the irresistible fleet of bicycles


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new york farm workers rally and walk for bargaining rights and decent working conditions

200miles

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Walking the 200 miles from Long Island to Albany, protesters stopped at City Hall in New York City last Saturday chanting si se puede. According to Democracy Now!the protesters are walking in support of the Farmworkers Fair Labor Practices Act (more about this from the ACLU), asking that farm workers have the right to collective bargaining, an optional day off every week, and overtime pay– rights people in virtually every other industry in the US take for granted. The walkers are led by Rural and Migrant Minstry, a NY-based nonprofit that supports rural and migrant communities in the state.

“I would like to say, each time you are eating, or each time you have something in your hands that you are going to eat, remember us, who do not have the rights that other workers have. And if you can, support us. We are going to be marching for another week and a few days. If you see us, it would be good if you support us by walking with us, maybe a couple of hours, one hour, for a day if you can. That would be very good.”

Heriberto Gonzalez, former farm worker, and fellow at Rural & Migrant Ministry

Greenhorns! Let us join them where we can! They will be marching until May 31 and you can find their schedule, route, and updates here.


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podcast spreads a brief history of butter in ireland

 

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“If you have this much milk on your  hands, you’re likely to make good use of it.” Ireland, with its lush vibrant farmland, was once the global hub of butter production. Food comes from and for people, and dairy is embedded in the history of the place as it weathered the Middle Ages, British colonization, and perhaps its most formidable enemy, the anti-butter movement of my parents’ generation. The earliest vernacular writing on milk, cheese, and butter comes from Ireland, dating back to the early Middle Ages. Today, it is an indispensable everyday food for many and a living, changing account of Irish culture.

Butter Enthusiasts and skeptics alike: listen to the Eat This podcast, “A Brief History of Butter,” HERE !

 


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the water grabbing begins…

Hank Vogler spent the last 40 years building his dream ranch in the arid lands of eastern Nevada. But a plan to transfer water from ranches like his to slake the thirst of Nevada’s largest city threatens his livelihood.  This sheep rancher says he won’t give up without a fight.


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crop insurance reform

Federal crop insurance is the major farm safety net program. It is also the costliest program outside the nutrition title of the federal Farm Bill. Unlike most other Farm Bill programs, there are no limits on crop insurance subsidies and only minimal conservation requirements.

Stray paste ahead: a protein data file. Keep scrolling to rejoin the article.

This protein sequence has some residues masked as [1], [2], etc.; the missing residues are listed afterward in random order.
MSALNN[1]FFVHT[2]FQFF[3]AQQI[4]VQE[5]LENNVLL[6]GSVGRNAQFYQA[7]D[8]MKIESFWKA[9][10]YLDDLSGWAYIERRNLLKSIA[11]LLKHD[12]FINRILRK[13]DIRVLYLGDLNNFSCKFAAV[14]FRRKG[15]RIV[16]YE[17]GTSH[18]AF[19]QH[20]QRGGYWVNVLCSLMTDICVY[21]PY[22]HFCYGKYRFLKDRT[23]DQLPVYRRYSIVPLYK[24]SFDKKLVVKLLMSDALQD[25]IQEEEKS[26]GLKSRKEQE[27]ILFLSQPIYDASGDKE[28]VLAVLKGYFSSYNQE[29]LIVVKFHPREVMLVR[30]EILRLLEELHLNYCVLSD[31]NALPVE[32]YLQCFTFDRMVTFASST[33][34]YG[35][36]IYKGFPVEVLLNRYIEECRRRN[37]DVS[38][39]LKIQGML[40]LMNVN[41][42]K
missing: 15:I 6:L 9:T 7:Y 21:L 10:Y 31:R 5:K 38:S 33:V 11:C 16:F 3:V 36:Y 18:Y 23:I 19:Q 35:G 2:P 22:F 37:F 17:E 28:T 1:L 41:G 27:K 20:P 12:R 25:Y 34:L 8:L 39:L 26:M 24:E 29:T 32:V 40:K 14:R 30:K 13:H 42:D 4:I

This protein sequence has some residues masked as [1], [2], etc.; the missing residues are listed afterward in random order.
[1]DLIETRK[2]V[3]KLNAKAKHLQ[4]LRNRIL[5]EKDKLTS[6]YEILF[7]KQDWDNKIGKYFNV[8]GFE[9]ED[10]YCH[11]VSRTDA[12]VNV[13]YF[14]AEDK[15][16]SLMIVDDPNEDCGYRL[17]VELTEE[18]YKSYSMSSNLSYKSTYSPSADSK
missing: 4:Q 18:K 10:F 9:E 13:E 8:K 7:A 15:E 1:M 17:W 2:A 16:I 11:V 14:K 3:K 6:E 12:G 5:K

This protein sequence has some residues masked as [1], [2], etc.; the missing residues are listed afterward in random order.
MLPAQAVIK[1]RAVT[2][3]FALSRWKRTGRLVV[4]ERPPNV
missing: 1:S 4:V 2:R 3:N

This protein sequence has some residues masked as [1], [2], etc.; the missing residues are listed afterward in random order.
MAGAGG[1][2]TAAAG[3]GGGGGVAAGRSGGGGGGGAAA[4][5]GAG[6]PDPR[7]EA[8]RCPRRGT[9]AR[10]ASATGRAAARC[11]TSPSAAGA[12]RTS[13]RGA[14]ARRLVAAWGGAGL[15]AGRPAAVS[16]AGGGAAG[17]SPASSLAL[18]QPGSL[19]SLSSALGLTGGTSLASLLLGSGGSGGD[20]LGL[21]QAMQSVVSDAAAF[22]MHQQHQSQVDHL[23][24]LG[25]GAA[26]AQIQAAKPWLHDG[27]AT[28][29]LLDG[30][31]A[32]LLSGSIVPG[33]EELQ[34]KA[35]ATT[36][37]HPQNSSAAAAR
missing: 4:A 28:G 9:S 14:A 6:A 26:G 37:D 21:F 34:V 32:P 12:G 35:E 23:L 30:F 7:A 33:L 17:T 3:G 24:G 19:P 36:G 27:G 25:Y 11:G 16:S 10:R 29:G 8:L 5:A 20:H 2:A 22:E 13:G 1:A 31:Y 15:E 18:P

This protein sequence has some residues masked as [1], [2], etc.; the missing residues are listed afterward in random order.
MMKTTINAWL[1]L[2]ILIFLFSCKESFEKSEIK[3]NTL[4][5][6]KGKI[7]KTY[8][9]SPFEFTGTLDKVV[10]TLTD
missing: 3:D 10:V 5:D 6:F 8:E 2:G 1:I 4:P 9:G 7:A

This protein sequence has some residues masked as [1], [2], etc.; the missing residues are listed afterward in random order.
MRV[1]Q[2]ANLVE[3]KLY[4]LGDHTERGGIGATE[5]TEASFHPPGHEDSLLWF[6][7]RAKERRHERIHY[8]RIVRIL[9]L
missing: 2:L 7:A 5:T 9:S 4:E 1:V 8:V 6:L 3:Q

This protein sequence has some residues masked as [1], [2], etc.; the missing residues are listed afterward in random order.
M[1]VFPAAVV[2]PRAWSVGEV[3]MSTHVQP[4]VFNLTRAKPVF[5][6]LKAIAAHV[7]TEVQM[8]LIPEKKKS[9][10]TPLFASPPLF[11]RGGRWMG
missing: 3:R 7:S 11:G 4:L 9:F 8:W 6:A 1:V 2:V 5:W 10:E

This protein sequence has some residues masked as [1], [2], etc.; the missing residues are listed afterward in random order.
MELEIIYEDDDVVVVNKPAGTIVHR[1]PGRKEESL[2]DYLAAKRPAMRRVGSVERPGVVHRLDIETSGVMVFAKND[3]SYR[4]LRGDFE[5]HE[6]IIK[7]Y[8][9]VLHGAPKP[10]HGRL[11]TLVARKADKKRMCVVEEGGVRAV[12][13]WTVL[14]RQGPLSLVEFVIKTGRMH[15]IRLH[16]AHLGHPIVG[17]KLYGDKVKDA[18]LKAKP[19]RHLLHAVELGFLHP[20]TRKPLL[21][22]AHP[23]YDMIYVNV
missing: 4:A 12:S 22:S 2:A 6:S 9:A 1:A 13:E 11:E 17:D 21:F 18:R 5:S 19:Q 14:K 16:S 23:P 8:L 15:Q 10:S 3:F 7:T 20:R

This makes the program ripe for reform. We predict action on federal crop insurance will be among the most contentious issues during the 2018 Farm Bill debate. We have identified 4 key areas for changes, click HERE.


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need more acres: great farm name, sweet video

Need More Acres farm owners Nathan and Michelle discuss the necessity of diversified vegetable farms and increasing food access. This is a beautiful and heart-felt little video about a family passionate about the work that they do: providing a multi-farm CSA to 35 families; organizing a community market to make more food available in their region; and engaging in the slow, sometimes tedious, but ultimately critical work of reforming our food system from the roots up.


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peachy

I first came across David Mas Masumoto’s memoir Epitaph for a Peach a few years ago, lucky enough be required to read it in a lit class. In sympathetic prose Matsumoto describes learning the hard, slow way–by trial and sometimes devastating error–how to maintain a viable business for his family’s organic fussy stunningly delicious peaches.

Now, whenever I eat a peach, the farmer’s reverent descriptions of the fruit run in the sticky fragrant juice down my wrists. The floral, heady sweetness of a summer’s harvest have become no less compelling for Masumoto, who is the third generation in a Japanese family’s American tale of running their peach farm in central California.

And the good news is! : Throughout May,  PBS is screening the story of his daughter Nakiko’s homecoming to the family farm. A year-in-the-life is marked by the changing seasons and beginnings of a changing of hands as Nakiko prepares to step into her father’s boots.

Check your local PBS Station for show times (they vary by location) or find them listed on the Masumotos’ website HERE.

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